Nearly a year after it started, pandemic still troublesome for UCLA
Stay positive, test negative.
No Bruin has tested positive for COVID-19, proof of the team’s devotion to safety protocols. But the lack of social interaction on campus and team bonding outside of bus rides has made what’s usually a joyous time of year far less pleasurable.
Players have not convened for one team meal, taking bags of food on road trips back to their rooms to eat alone. They continue to live a mostly virtual campus life in which they take classes and meet with academic tutors via video. They also haven’t been able to head over to Cronin’s Encino home with a pool and spacious backyard that the coach picked in part because it was perfect for social events.
Juzang stays upbeat by practicing and working out — “I’m able to do what I love, that helps,” he said — and seeing nearby family and friends.
UCLA guard Johnny Juzang won the Pac-12 player of the week award Monday after scoring 57 points total in games against Washington State and Washington.
Watching the team play on television, Cronin said, fans might think nothing’s amiss. They would be wrong.
“We’ve made it look easy by — knock on wood — not having a positive test since we’ve returned to training in September,” Cronin said, “but it’s not easy and you see Jalen Hill’s dealing with some things, this has not been easy on these guys at all on any of these teams.”
Hill, a redshirt junior forward who is one of the team’s top rebounders and defenders, has missed the last three games because of personal issues. Cronin said Hill remained apart from the team, and there’s no timetable for his return.
“My concern with Jalen is his well-being,” Cronin said. “He knows that, he’s in contact with guys on our team and we’re just trying to make sure that he knows he has our love and support and that’s really where that’s at right now.”
The Bruins’ schedule remains fluid with five games left in the regular season. There’s a chance they could make up at least one of the games with Oregon that were repeatedly postponed because of virus issues involving the Ducks and game officials.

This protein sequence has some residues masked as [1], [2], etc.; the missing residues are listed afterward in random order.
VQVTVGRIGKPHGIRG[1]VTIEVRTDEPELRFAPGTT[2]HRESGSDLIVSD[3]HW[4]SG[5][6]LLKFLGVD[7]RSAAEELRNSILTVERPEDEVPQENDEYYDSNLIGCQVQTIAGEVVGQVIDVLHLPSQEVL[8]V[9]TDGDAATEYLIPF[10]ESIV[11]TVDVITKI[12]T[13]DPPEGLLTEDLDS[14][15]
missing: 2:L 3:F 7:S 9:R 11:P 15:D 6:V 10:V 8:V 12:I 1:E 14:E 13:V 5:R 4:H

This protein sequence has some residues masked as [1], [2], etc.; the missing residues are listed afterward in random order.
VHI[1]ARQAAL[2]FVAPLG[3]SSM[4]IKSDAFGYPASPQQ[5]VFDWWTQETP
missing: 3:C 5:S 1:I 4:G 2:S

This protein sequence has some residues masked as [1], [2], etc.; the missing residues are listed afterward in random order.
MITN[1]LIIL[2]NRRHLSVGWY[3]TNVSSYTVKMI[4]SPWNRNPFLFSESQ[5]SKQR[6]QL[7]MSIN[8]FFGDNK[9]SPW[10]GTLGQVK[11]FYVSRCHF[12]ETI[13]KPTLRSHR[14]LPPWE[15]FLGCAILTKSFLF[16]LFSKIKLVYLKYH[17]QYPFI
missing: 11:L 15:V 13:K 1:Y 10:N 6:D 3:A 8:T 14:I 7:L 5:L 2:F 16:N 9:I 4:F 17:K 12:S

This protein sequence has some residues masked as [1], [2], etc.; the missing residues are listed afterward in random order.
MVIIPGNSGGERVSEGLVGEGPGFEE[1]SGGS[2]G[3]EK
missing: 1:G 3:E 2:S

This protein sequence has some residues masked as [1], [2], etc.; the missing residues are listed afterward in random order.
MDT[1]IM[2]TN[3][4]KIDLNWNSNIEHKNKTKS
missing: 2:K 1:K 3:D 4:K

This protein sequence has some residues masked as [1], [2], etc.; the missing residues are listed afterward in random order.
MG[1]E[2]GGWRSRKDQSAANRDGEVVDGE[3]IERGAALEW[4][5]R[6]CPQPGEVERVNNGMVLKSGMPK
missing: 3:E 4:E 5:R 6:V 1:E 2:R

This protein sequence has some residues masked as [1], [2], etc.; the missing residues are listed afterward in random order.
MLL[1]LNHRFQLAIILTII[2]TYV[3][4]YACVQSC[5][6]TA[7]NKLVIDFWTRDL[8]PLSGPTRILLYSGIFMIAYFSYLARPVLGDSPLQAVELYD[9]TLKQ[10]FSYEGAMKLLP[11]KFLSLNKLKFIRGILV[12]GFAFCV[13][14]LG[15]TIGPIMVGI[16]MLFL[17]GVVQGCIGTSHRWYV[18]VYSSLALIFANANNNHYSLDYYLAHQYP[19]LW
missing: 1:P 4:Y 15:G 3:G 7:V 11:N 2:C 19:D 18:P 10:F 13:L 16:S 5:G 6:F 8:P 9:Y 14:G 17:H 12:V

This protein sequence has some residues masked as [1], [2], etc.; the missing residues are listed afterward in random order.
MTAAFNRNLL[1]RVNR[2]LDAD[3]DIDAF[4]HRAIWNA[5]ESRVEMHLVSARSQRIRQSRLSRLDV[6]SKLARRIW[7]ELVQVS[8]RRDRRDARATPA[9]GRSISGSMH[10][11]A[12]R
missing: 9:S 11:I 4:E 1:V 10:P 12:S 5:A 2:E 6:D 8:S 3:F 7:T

Cronin said the topic might arise Tuesday night during a video meeting of Pac-12 head coaches but added that his bigger concern was fulfilling the two priorities he outlined to UCLA chancellor Gene Block in the fall: having a season and getting to play in the NCAA tournament if the Bruins earned a bid.
“I mean, two years in a row [not playing] is just devastating if you earn a bid, right?” Cronin said. “So we lost it last year and we earned a bid and probably the best bid I’d ever earned as a coach coming from the bottom of the ocean to do it, so it was devastating for us.”
The NCAA has rejiggered its tournament format so that every game will be played in the Indianapolis area to avoid excessive travel and interactions that could lead to positive COVID-19 tests that put players and games at risk.
But there’s growing unease nationally about playing in what are largely meaningless conference tournaments among teams already assured of playing in the NCAA tournament. Gonzaga and Brigham Young are reportedly considering opting out of the West Coast Conference tournament to avoid the possibility of infection, injury or a bad loss.
UCLA was among the teams that didn’t play in the Pac-12 tournament last season, its quarterfinal against California wiped out just hours before tipoff when the pandemic halted sports nationwide.
A year later, just getting to play could be considered a victory.
UCLA continues to show perseverance in close games while top players are out because of injuries and others are not performing to their potential.
One unintended consequence of the pandemic was that Pac-12 teams had to do most of the traveling during the nonconference portion of the season. UCLA headed to the Midwest to play Ohio State; USC played Connecticut on the East Coast; Colorado played at Tennessee; Stanford played North Carolina in the Tar Heels’ home state as part of the Maui Invitational.
Cronin said the result was losses that fueled a national perception that the Pac-12 is relatively weak.
“Our league is way better than people think — I’m not saying we’re winning the national championship,” Cronin said. “But there’s teams in fourth place or second place in our league that are just as good as teams in second and fourth place in other leagues. But we’re not treated the same in the national rankings.
“So if you lose a game — God forbid [No. 17] USC loses — you’ll be out of the top 25 where other leagues, it’s like they lose and it doesn’t matter, everybody still thinks they’re really good because the pandemic really hurt us with scheduling in the preseason.”
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